A state review board ruling Thursday will allow the owner of the former AquaFalls site to keep the first floor of the nine-story Rainbow Boulevard building open to food and souvenir vendors.
The state’s Uniform Code Regional Board of Review granted a code variance to the building’s owner, One Niagara LLC, that allows a renovated atrium in the first floor of the building to remain open to the public.
City inspectors had awarded a temporary certificate of occupancy for the building’s first floor, but required Parlato to get approve from the review board.
The temporary certificate of occupancy was part of a controversial settlement struck between the building’s managing partner, Frank Parlato Jr., and the city that allowed him to operate the site for six months without fully meeting the city’s regulations as long as he moved toward compliance.
A former tenant of the building, businesswoman Debora Krieger, said she was interviewed by FBI agents last week who questioned her about her knowledge of the agreement and Parlato’s business relationship with his attorney, Paul Grenga. Grenga, who helped negotiated the deal with the city, has close ties to both Mayor Vince Anello and City Administrator Daniel Bristol.
Officially, the FBI isn’t talking about a possible probe of the deal. Still, federal law enforcement sources say they did receive a complaint about the agreement.
If federal investigator’s determine that there is evidence of “influence peddling” in the Parlato deal, the matter could be referred to a multi-agency federal anti-corruption task force.
Krieger said an agent interviewed her for about two hours last week. She said the “majority of the questions revolved” around Parlato and Grenga.
Although she said the interview was “initiated by a third party,” Krieger declined to say why the agency contacted her.
“I’m not comfortable with giving too much information,” she said.
Parlato insists he did not receive “special treatment” from City Hall.
“The deal that was made between the city and my project is 100 percent honest,” Parlato said, “and is about a way to make some success in this city.”
He characterized any comments from Krieger as “malicious” and “dishonest” and said, “The truth will take care of itself.”
Grenga was also dismissive of potential suggestions that his City Hall relationships got Parlato special treatment.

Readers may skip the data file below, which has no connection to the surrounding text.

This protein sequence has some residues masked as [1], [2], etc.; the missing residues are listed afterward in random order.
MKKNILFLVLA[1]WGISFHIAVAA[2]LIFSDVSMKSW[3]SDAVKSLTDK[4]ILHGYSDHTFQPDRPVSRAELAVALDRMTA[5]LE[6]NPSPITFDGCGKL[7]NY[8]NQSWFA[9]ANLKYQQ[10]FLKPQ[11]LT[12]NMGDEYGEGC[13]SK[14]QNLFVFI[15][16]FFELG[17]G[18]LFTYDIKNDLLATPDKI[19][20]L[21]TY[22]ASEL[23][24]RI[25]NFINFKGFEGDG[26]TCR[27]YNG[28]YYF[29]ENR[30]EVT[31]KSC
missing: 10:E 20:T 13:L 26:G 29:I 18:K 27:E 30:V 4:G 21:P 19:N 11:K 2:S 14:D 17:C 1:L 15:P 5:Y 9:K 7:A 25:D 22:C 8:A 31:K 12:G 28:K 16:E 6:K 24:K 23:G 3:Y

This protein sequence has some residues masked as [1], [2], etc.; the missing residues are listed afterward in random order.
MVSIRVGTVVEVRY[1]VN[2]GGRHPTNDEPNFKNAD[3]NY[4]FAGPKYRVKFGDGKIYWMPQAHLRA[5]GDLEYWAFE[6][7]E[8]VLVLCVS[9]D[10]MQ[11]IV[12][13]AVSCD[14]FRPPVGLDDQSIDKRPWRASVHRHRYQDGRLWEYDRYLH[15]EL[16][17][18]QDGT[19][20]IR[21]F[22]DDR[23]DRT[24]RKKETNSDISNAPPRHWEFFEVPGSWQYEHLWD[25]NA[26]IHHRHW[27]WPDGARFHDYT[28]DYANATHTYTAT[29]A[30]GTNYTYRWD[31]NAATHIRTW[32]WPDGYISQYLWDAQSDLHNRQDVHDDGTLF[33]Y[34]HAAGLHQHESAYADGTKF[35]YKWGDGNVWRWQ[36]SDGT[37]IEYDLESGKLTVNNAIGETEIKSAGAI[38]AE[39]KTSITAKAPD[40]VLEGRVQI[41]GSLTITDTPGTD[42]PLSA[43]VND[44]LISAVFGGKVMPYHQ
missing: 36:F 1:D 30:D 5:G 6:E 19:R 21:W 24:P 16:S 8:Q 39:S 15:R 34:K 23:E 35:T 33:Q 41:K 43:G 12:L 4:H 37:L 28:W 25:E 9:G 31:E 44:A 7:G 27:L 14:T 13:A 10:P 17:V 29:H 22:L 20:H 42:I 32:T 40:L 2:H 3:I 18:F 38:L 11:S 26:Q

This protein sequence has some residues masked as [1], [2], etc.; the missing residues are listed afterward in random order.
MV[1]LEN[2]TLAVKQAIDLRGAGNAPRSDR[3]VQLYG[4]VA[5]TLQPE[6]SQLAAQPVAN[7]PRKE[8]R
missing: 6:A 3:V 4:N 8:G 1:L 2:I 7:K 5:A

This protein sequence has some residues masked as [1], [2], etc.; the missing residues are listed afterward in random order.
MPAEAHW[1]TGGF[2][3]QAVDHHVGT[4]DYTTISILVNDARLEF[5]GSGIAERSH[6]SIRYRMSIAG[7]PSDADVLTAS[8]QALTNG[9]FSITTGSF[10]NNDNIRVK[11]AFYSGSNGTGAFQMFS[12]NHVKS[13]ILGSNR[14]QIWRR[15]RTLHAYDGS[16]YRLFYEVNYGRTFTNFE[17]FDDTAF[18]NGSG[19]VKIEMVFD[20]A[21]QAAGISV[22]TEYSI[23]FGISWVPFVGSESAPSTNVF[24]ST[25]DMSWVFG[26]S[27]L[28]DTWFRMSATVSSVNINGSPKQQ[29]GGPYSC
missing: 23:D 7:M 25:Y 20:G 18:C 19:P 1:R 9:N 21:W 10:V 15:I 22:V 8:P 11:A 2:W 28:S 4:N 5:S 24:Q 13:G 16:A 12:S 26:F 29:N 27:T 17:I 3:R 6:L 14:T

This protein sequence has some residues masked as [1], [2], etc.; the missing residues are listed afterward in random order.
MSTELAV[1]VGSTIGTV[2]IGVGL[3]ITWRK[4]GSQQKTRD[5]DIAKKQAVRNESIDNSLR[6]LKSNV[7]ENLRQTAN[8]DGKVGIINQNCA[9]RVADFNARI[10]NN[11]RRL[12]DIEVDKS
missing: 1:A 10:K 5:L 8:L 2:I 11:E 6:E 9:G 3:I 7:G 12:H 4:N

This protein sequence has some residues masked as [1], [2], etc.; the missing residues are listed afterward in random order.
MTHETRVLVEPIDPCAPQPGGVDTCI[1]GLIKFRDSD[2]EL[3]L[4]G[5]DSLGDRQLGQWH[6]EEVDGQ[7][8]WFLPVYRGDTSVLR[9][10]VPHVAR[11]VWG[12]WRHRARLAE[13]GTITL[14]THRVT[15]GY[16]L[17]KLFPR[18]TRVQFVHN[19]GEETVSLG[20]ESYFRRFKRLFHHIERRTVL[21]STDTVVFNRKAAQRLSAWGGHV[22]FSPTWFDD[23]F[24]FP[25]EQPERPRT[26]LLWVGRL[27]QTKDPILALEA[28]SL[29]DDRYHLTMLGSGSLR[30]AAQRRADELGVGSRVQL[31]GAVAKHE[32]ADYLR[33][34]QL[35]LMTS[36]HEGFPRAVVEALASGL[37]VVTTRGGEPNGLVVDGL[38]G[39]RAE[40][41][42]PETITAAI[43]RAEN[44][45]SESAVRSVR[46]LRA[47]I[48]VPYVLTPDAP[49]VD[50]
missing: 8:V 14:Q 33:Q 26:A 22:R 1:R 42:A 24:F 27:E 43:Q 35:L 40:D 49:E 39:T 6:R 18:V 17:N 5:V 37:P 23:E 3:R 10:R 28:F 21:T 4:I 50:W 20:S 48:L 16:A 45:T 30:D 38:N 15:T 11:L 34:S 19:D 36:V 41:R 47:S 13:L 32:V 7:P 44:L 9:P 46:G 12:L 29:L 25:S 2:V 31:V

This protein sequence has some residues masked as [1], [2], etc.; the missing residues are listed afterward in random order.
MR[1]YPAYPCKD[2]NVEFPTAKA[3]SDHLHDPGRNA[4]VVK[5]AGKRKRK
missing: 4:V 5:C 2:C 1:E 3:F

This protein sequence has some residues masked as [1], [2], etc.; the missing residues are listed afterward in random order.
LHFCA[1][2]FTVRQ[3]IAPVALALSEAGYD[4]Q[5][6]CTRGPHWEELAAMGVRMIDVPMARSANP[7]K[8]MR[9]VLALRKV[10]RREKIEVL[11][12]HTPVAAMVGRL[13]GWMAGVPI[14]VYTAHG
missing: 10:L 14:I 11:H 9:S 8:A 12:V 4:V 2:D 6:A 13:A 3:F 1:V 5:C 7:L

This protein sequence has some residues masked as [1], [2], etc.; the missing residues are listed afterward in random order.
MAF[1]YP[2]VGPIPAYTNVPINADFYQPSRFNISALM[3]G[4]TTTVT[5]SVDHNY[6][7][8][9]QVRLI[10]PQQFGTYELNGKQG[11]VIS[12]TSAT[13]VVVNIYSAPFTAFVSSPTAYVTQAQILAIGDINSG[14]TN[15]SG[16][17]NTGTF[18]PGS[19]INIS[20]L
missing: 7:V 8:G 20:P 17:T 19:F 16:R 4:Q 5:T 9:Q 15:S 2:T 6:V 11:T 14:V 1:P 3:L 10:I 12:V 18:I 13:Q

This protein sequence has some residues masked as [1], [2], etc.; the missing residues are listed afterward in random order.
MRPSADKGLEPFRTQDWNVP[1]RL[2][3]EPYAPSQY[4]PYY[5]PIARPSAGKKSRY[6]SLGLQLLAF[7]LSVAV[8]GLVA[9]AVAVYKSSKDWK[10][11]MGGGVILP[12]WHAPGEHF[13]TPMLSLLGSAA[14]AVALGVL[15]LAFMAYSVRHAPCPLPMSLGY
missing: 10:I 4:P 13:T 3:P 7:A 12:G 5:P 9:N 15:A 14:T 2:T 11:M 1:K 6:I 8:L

“The FBI is doing their job,” he said. “They respond to all kinds of allegations, including (claims from) a woman who has been evicted from four places in Niagara Falls and has her own agenda.”
Krieger countered Parlato’s and Grenga’s description of her as disgruntled. She said she left Parlato’s building voluntarily and that her relationship with the building manager was fine until she had a disagreement with Parlato over a refrigerator in the building.
The businesswoman has filed a complaint in small claims court against Parlato over the refrigerator equipment.
Parlato released the terms of his agreement with the city earlier this month, after several City Council members questioned why the stipulation of settlement had been kept from them.
The settlement allowed Parlato to operate the One Niagara building for six months without fully meeting the city regulations. The agreement allows the building to operate as if approvals for zoning ordinances, tour sale regulations and signage requirements have already been granted.
It did, however, require Parlato to continue to work toward complying with the city’s codes. The developer also has not yet received approval for his project from the city’s Planning Board.
While the review board’s decision on Thursday was a step toward meeting the building codes, Parlato must add additional sprinkler heads and close a hole that connects the first floor to the second to meet all of the regulations.
The city required the building to meet all safety-related building codes before it granted Parlato a temporary certificate of occupancy to open the first floor of the building to the public.